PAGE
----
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Passive House Che

Wyróżniony Przypadek April 2016
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The architectural concept was to design a simple sustainable house having two storeys and integrating this house into a special location: a mature forest in the heart of Suceava.


The building has been developed discreetly around an inner courtyard as well as thoroughly incorporated into its natural surroundings. This natural setting creates a dialogue between the large glazed surfaces and the interior and exterior of the house.


The main element of the design is the fully glazed central part which surrounds the staircase, halls and recreation area. This glass core enriches the perception of space for those inside. Each room of the house, either moving or static enjoys a privileged relationship with nature.


The house was designed and built to achieve the passive house standard climate conditions in northern Romania (Suceava) and is undergoing certification. Energy demand for heating and hot water is an estimated maximum 14 kWh/m2.year (according to PHPP calculations).


The building features a daylight factor of four times higher than the current requirements due to the generous glass surfaces which allow for a high percentage of natural light inside and at the same time, maximize passive solar gains.


The iconic shape of the roof scales up the solar contribution which is used for heating. The working efficiency of solar panels integrated into the roofing has been a decisive objective towards aesthetic adaptation to the environment.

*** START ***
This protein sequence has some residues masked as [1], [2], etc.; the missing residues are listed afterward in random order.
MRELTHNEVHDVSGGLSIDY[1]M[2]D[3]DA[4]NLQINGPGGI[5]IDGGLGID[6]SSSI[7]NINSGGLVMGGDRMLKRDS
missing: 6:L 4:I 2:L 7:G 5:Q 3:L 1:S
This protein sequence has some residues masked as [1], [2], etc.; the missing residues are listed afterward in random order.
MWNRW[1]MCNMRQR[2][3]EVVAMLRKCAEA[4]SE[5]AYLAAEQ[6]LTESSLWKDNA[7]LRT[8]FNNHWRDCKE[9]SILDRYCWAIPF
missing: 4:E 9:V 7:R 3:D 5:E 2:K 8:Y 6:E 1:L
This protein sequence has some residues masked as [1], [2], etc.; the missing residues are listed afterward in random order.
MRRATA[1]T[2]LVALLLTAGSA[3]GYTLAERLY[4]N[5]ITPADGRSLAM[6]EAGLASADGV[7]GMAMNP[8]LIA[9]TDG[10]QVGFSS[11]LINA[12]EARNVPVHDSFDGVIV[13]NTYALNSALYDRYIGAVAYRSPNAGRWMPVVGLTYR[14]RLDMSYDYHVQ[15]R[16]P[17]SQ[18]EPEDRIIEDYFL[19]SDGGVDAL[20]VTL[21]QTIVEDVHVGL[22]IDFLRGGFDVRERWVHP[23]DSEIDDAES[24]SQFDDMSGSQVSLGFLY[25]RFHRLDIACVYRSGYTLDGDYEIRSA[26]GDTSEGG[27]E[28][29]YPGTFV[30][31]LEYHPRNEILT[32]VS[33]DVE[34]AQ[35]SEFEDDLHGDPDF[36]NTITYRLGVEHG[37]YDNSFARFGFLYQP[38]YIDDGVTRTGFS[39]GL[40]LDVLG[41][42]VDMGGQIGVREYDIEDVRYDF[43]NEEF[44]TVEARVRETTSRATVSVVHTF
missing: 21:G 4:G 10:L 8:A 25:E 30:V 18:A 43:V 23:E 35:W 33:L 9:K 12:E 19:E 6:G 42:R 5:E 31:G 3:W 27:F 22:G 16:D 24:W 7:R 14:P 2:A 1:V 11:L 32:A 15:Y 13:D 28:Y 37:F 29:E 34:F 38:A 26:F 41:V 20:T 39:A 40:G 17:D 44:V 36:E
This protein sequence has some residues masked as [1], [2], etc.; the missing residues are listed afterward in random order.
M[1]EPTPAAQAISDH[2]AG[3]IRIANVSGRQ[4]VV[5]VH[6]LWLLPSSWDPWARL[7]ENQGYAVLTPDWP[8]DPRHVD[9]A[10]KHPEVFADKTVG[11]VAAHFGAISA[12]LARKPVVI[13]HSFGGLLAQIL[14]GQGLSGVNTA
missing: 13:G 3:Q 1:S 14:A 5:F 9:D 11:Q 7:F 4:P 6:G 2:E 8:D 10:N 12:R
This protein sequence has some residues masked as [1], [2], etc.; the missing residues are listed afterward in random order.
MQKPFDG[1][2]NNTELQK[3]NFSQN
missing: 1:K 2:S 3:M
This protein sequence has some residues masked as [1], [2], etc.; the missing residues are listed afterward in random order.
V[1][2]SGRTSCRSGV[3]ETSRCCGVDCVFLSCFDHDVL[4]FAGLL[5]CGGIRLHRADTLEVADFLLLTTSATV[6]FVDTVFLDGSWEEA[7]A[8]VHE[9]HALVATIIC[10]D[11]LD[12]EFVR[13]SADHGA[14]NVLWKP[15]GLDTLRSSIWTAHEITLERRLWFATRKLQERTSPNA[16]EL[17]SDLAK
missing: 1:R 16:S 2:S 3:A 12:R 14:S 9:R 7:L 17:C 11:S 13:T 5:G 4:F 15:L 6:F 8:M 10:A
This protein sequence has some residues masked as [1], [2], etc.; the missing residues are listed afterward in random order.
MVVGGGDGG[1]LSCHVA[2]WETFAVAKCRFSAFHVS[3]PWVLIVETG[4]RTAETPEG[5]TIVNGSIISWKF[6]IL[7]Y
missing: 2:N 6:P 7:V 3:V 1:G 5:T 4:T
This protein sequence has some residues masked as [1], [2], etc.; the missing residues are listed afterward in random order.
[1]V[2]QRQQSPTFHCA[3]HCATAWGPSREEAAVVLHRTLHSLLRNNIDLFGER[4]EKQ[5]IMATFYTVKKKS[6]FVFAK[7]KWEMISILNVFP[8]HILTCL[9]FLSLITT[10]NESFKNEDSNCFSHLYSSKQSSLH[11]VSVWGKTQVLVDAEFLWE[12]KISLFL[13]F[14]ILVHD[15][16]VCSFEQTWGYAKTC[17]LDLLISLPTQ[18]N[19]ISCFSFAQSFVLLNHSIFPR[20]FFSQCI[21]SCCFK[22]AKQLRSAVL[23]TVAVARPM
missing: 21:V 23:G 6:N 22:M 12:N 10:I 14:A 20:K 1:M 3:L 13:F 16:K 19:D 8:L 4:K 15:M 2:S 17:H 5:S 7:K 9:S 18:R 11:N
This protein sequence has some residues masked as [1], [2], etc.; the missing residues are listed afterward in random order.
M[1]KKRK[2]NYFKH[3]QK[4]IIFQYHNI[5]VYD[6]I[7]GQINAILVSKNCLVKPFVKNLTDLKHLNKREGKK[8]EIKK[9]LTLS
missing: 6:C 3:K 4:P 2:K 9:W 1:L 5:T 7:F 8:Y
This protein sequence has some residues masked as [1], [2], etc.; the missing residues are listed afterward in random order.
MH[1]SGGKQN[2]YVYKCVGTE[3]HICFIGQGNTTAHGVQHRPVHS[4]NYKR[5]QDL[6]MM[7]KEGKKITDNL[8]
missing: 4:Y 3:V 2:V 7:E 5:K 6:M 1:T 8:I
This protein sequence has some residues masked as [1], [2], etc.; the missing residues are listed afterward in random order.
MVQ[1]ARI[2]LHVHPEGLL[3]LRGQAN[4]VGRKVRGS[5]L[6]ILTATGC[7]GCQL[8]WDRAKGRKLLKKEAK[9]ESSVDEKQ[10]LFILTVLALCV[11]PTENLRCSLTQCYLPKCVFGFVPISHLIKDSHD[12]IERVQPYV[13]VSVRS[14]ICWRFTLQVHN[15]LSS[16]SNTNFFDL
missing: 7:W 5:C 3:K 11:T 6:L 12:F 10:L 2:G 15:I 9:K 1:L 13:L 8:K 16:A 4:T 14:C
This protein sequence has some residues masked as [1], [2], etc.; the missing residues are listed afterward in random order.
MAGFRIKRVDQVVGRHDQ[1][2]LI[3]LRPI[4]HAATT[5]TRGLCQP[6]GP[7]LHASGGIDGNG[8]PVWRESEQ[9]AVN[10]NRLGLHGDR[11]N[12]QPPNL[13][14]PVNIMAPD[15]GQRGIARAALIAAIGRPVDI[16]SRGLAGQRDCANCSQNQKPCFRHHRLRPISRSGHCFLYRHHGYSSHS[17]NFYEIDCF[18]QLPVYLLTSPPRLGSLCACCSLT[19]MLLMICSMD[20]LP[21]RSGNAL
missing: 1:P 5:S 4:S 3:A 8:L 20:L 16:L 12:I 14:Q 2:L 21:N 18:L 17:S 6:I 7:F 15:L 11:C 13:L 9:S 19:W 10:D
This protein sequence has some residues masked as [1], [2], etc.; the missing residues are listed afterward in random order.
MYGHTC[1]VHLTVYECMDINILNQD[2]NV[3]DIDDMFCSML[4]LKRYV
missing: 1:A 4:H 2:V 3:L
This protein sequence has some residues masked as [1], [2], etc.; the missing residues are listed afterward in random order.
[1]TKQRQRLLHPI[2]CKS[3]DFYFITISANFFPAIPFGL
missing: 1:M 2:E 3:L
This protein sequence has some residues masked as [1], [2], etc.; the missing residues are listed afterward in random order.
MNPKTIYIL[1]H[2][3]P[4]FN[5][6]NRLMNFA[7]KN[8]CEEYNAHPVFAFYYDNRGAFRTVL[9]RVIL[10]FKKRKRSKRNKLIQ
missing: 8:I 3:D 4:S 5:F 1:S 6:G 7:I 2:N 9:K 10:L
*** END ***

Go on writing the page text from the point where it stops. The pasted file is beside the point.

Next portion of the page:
The exterior cladding is made of wooden slats which have been thermo-treated so as to conserve the physicochemical properties best adapted to the northern climate. The decision to use timber cladding was based on the idea of using a material made of organic properties that recover the area of ​​green space displaced by the construction of the house.


The minimal heating needs are covered by a ground-water heat pump. The photovoltaic panels installed on the roof provide the needed electricity which is vital for household consumption. The domestic hot water (DHW) heating is provided by solar collectors and a tank.



Project highlights


Energy concept with innovative passive design

Despite the harsh northern Romanian climate, large window openings were not an impediment in the energy concept. The effective solution was to combine the large glazed areas with a good orientation adapted to each season:

Natural cross ventilation and mechanical ventilation through earth tubes for passive cooling.
Natural daylighting is four times the average for a home of this size due to the placement (orientation) and size of the glazed areas. By incorporating natural daylight into the design of the home, the passive solar energy gain also increases.


Use of sustainable materials

Recycled insulation materials (perlite screed, wood and cellulose fiber), eco-friendly materials (indoor lawn, gravel on roof, timber cladding façade and innovative materials (engineered thermo-treated wood, low carbon concrete, high performance, aluminum framed windows)